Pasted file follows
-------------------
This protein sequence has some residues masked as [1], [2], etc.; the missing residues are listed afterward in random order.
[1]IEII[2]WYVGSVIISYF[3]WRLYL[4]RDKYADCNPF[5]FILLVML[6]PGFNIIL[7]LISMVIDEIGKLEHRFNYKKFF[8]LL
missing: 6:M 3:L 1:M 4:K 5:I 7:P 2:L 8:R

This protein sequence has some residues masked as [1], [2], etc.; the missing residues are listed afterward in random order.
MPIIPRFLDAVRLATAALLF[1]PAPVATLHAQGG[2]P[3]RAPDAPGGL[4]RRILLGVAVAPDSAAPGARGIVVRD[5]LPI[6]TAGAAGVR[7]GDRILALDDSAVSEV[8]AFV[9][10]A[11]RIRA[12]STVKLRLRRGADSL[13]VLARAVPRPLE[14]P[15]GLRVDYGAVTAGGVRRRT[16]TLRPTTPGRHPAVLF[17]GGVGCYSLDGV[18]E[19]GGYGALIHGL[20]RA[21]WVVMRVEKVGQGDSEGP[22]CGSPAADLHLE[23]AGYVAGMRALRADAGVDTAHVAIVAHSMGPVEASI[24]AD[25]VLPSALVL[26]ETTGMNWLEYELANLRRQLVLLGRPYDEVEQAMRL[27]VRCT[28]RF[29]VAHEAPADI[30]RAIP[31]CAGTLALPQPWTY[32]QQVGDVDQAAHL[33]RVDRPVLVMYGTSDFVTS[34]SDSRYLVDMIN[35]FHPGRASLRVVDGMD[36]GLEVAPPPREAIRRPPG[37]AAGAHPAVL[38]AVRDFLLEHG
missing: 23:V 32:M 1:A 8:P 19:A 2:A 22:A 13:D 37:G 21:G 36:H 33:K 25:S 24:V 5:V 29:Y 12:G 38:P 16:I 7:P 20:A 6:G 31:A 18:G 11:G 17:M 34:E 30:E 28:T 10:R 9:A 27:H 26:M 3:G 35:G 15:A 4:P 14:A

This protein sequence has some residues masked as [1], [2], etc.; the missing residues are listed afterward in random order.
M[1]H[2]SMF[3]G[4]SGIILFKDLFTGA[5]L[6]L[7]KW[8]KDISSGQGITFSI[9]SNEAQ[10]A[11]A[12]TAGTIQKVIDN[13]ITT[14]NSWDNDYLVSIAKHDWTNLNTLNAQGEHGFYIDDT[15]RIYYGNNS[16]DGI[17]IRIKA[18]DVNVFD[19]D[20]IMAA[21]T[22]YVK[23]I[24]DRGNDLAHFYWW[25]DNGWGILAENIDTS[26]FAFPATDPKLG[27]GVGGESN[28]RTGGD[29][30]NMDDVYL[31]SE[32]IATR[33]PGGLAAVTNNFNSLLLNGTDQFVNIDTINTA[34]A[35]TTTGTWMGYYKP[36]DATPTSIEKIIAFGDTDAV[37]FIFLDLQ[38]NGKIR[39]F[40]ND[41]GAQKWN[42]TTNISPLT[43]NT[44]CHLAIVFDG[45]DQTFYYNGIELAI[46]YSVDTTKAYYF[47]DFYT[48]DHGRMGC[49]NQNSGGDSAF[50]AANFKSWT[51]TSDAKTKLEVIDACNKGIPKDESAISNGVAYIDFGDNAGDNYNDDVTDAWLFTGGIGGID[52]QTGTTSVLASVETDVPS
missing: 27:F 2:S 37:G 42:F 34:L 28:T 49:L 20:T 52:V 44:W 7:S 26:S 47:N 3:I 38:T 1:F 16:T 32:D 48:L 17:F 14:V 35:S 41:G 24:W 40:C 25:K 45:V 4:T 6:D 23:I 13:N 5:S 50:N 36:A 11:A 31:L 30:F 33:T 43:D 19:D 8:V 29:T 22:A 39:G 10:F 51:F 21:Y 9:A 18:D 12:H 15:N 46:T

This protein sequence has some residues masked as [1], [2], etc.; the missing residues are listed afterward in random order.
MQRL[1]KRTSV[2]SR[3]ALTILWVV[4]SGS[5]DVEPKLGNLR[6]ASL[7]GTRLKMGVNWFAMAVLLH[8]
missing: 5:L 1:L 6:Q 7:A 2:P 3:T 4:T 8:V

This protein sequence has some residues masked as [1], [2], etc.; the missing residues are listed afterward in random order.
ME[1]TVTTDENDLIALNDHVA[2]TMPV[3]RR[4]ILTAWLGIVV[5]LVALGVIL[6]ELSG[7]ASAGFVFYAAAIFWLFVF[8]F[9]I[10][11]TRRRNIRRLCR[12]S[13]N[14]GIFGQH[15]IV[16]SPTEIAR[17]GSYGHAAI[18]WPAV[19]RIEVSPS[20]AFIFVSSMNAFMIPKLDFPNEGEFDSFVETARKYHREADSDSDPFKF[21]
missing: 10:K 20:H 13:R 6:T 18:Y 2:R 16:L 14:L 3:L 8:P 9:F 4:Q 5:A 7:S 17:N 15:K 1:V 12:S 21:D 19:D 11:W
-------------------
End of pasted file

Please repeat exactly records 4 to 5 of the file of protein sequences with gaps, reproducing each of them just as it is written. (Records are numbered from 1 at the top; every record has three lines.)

This protein sequence has some residues masked as [1], [2], etc.; the missing residues are listed afterward in random order.
MQRL[1]KRTSV[2]SR[3]ALTILWVV[4]SGS[5]DVEPKLGNLR[6]ASL[7]GTRLKMGVNWFAMAVLLH[8]
missing: 5:L 1:L 6:Q 7:A 2:P 3:T 4:T 8:V

This protein sequence has some residues masked as [1], [2], etc.; the missing residues are listed afterward in random order.
ME[1]TVTTDENDLIALNDHVA[2]TMPV[3]RR[4]ILTAWLGIVV[5]LVALGVIL[6]ELSG[7]ASAGFVFYAAAIFWLFVF[8]F[9]I[10][11]TRRRNIRRLCR[12]S[13]N[14]GIFGQH[15]IV[16]SPTEIAR[17]GSYGHAAI[18]WPAV[19]RIEVSPS[20]AFIFVSSMNAFMIPKLDFPNEGEFDSFVETARKYHREADSDSDPFKF[21]
missing: 10:K 20:H 13:R 6:T 18:Y 2:R 16:L 14:L 3:L 8:P 9:F 4:Q 5:A 7:S 17:N 15:K 1:V 12:S 21:D 19:D 11:W